3. Procedures to Determine Offsets
The quality of all data used in the analyses was extensively controlled by the investigators responsible for the measurements. Therefore, significant care was taken to avoid suggesting erroneous corrections. This is why different and largely independent approaches were used to look for biases. Adjustments were recommended only if there were clear-cut and consistent differences of greater than 4 µmol/kg for DIC and 6 µmol/kg for TAlk. The cutoffs correspond to about twice the precision of the measurements performed on the cruises based on replicate and deep-water comparisons. Issues of data variability with depth and/or station-to-station variability were more frequent than clear-cut offsets. Sometimes the variability was large enough to question the integrity and utility of the cruise for the purposes of large-scale integration.
Several methods were used to assess the consistency among DIC and TAlk data from the cruises. For the first method, cruise-to-cruise comparisons of measurements were performed at crossover points for deep water (>1500 m). The assumption was that variability in deep water would be very small and that the anthropogenic signal, which would complicate the comparison of cruise data spanning eight years, would be negligible. The analysis was performed in density space to avoid biases due to movement of water masses. The method incorporated the implicit assumption that there were no systematic biases with density over the time period. Several recent investigations have shown changes in properties throughout the water column, but limited time-series work suggests that the changes are smaller than the level of agreement we are striving for (4 µmol/kg for DIC and 6 µmol/kg for TAlk). For instance, the time series station data at Bermuda show constancy in deep-water DIC values to within 3 µmol/kg (Fig. 4) (Nick Bates, personal communication).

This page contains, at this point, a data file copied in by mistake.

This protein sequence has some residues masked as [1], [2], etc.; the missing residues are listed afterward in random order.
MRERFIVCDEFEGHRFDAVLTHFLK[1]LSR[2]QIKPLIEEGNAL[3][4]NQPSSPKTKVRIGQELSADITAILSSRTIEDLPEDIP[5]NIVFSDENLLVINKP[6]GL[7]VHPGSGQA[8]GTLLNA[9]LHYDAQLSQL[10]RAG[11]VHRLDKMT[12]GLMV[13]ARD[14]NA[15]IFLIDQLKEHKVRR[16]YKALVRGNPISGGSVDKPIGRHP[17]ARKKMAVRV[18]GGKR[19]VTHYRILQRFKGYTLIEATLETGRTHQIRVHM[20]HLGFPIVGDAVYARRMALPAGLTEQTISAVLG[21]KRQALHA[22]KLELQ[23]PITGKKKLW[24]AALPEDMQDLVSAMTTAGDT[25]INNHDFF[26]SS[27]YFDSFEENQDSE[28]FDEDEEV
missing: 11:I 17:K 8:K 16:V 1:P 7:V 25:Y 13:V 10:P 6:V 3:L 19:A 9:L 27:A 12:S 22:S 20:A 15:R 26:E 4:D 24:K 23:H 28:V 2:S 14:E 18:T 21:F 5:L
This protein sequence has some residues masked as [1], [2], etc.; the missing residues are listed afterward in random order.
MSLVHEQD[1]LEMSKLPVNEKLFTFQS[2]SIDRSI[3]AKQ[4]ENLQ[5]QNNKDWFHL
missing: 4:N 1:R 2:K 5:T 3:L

In total, 53 crossovers were investigated. The breakdown of carbon parameters compared at the crossovers is shown in Table 3. As the table indicates, 20 of the 53 total crossovers had DIC as a common parameter for the junction of cruises; 16 had comparable TAlk and DIC data on both cruises. For 17 of the crossovers, three or four carbon system parameters were measured on both cruises.
The second method was used for cruises that covered a similar cruise track. It involved an MLR of DIC or TAlk with parameters known to influence DIC or TAlk levels and/or those that are known to regress with DIC or TAlk. The measurements for the overlapping cruises were combined for depths generally greater than 1500 m, and the regression coefficients were determined for DIC or TAlk with T, S, SiO2, apparent oxygen utilization (AOU), and NO3. The calculated DIC or TAlk values from this MLR were then compared with the measured values to determine systematic differences among cruises. This method of comparison was applied to ten cruises that overlapped in space.
The third method involved assessment of internal consistency for cruises in which three or more inorganic carbon system parameters were measured. In this approach, the thermodynamic relationships of Mehrbach et al. (1973) as refit by Dickson and Millero (1987) were used to calculate DIC from TAlk and fCO2 or pH (or to calculate TAlk from DIC and fCO2 or pH). The calculated values were then compared with the measured values. When significant differences are found between calculated and measured values, this approach does not a priori establish which of the three parameters is in error, but the results can be used with the other methods to identify the culprit. Ten cruises had three or four inorganic carbon system parameters for which this approach could be applied.
The fourth method used the same MLR technique as was used in the overlapping cruise comparisons, but it was applied to cruises in a particular region. The regression fit was determined by using the cruises that had met the crossover criteria in a particular region for depths greater than 1500 m. The relevant data from all cruises were separated into three regions with distinctly different fits for the regressions: (1) The subtropical and polar regions north of 15° N, (2) the equatorial region between 15° N and 15° S, and (3) the subtropical and polar region south of 15° S. The DIC and TAlk data for the individual cruises within each region were then compared with the calculated values from the corresponding regressions.